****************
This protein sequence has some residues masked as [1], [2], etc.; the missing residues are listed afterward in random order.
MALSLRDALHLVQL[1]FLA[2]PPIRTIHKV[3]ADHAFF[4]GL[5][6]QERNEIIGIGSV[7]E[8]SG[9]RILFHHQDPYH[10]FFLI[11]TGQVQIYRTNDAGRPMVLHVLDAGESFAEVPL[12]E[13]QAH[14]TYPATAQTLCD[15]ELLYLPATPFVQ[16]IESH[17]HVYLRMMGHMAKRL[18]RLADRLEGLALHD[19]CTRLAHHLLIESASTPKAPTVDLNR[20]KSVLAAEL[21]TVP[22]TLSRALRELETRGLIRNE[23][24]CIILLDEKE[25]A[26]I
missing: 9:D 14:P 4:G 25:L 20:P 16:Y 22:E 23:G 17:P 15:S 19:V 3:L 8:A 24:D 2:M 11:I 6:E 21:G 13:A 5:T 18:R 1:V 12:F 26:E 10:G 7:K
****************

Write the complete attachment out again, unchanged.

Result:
This protein sequence has some residues masked as [1], [2], etc.; the missing residues are listed afterward in random order.
MALSLRDALHLVQL[1]FLA[2]PPIRTIHKV[3]ADHAFF[4]GL[5][6]QERNEIIGIGSV[7]E[8]SG[9]RILFHHQDPYH[10]FFLI[11]TGQVQIYRTNDAGRPMVLHVLDAGESFAEVPL[12]E[13]QAH[14]TYPATAQTLCD[15]ELLYLPATPFVQ[16]IESH[17]HVYLRMMGHMAKRL[18]RLADRLEGLALHD[19]CTRLAHHLLIESASTPKAPTVDLNR[20]KSVLAAEL[21]TVP[22]TLSRALRELETRGLIRNE[23][24]CIILLDEKE[25]A[26]I
missing: 9:D 14:P 4:G 25:L 20:P 16:Y 22:E 23:G 17:P 15:S 19:V 3:L 8:A 24:D 2:M 11:I 6:E 21:G 13:A 5:T 18:R 1:V 12:F 26:E 10:G 7:K